DIY Arduino

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Basic Minimal Arduino With Crystal


For further LED sketch testing:

Minimal Arduino Kit.JPG


Understand the pins

The pins of atmega 8 / 168 /328 are the same, the only difference is the Flash size.


From USBASP to IC (atmega8)

  • VCC to VCC (7) + AVCC (20)
  • GND to GND (8) + GND (22)
  • SCK to SCK (13)
  • MISO to MISO (12)
  • MOSI to MOSI (11)
  • Reset to Reset
  • Cystal to Pin 9 and 10, add two Capacitor 22pf to GND

For the pins on IC on breadboard:
Crystal connect.jpg For the pins on USBASP:
And it should finally looks like this:
Wiring arduino.JPGMinimal arduino.jpg

Burn Bootloader

After made the good wiring, choose the Arduino NG as board, and USBASP as programmer, click burn and finish.

uploading demo sketch

After you finish burning the bootloader, now you can add the testing LEDs and relevant resistor 220R, after you add it, the LED should stay off just after the new bootloader.

  • Choose Blink Sketch
  • Use "programmer" to upload sketch
  • Well Done

Testing sketch.JPG

Futher Note

  • Add 105 capacitor between VCC and GDN will make the system more stable.

Other Version

Standalone arduino on mini breadboard:

Basic Minimal Arduino Without Crystal

Key features

  • It relies on the internal 8MHz oscillator (like the Lilypad Arduino).
  • You will need an extra FT232 Programmer to download sketch

Differences with Arduino NG

So a modified Arduino bootloader needs to be programmed into the ATmega8. The bootloader is a small program on the chip that listens to the serial port on power up and can reprogram the rest of the chip if instructed to. Here, a variant of the standard “Arduino NG” bootloader is used. The modifications are: - uses internal 8MHz oscillator (no external part required) - serial speed is 38400 instead of 19200 for faster uploads

Fuse Set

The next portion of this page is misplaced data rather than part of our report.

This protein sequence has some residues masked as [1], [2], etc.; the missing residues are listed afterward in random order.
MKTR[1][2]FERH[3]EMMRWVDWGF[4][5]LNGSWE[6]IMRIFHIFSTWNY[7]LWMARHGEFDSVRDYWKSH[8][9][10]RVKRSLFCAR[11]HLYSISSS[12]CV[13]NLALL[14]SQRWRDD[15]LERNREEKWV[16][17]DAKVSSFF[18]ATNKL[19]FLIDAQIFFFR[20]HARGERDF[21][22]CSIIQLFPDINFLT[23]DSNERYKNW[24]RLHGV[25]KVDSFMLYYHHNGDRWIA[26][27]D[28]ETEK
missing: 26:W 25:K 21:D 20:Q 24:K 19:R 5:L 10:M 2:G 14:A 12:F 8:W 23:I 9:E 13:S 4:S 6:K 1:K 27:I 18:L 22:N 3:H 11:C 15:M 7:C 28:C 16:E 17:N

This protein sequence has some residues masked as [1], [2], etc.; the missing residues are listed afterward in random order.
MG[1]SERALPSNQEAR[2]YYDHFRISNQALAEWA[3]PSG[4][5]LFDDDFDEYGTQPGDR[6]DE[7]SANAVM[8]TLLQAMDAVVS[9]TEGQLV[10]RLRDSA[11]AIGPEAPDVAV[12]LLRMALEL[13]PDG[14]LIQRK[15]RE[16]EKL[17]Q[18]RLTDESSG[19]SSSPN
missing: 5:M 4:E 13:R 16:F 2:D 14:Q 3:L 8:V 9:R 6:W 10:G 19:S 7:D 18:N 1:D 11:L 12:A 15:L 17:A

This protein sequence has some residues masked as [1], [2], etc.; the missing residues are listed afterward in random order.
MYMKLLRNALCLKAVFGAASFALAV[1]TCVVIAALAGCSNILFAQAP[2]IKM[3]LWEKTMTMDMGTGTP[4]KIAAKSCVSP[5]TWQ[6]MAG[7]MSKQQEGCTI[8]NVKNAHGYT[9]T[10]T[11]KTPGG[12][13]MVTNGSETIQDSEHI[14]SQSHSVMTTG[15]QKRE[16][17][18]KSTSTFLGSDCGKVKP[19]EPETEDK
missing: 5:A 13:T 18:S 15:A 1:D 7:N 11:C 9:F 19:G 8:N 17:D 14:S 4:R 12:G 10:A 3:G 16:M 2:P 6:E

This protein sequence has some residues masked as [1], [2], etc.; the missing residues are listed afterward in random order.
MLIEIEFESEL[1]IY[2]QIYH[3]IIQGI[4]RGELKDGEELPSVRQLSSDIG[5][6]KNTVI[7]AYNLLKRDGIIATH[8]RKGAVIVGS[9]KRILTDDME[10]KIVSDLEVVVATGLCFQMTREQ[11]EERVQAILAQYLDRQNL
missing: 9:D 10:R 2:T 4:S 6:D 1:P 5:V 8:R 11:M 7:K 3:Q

You can use this calculator to find the fuse for this internal used crystal -

BootLoader for Minimal Arduino

Files for Minimal Arduino ATmega8 bootloader:

Unzip this file into the “arduino-0015/hardware/bootloaders” directory of your Arduino installation to create the directory “atmega8_noxtal”. The zip file contains:
- ATmegaBOOT.hex — the actual bootloader to program
- ATmegaBoot.c — the source code of the bootloader
- Makefile — Makefile to produce & program the bootloader

Burning Bootloader

The next time you start up the Arduino software, you should have a new entry of “ATmega8-noxtal @8MHz” in the “Boards” menu. It will look something like this:
Arduino-boards-menu.jpg From this point you could burn the bootloader onto the ATmega8 chip by going to the “Burn Bootloader” menu and selecting “w/ AVRISP mkII”.

Configuring Boards.txt For Arduino IDE

Because this minimal Arduino setup isn’t exactly like any other previous Arduino boards, we need to tell the Arduino software how to talk to it. In the Arduino directory, there is a file called “arduino-0015/hardware/boards.txt” that does this. Open that file in a text editor and add these lines to it:

############################################################## @8MHz




A normal Arduino board contains support components that make it easy to use. If you want a smaller footprint, you can get one of the many Arduino work-alike boards. But if you want a really small footprint, and reuse your old parts, you can make an Arduino board using just five components: - ATmega8 chip - single 10k resistor - single 0.1uF capacitor - tiny breadboard - some hookup wire

Minimal atmega8 schematic.png

How to find hex file as sketch, and upload to Arduino

  • In the menu - "file" - "preference", you can find a option called "show verbose output during" and select "compilation" and "uplaod"
  • when you uploading, you should see the hex file in which directly, you any programmer tools like xloader to upload your hex file.

Find hex file for arduino.png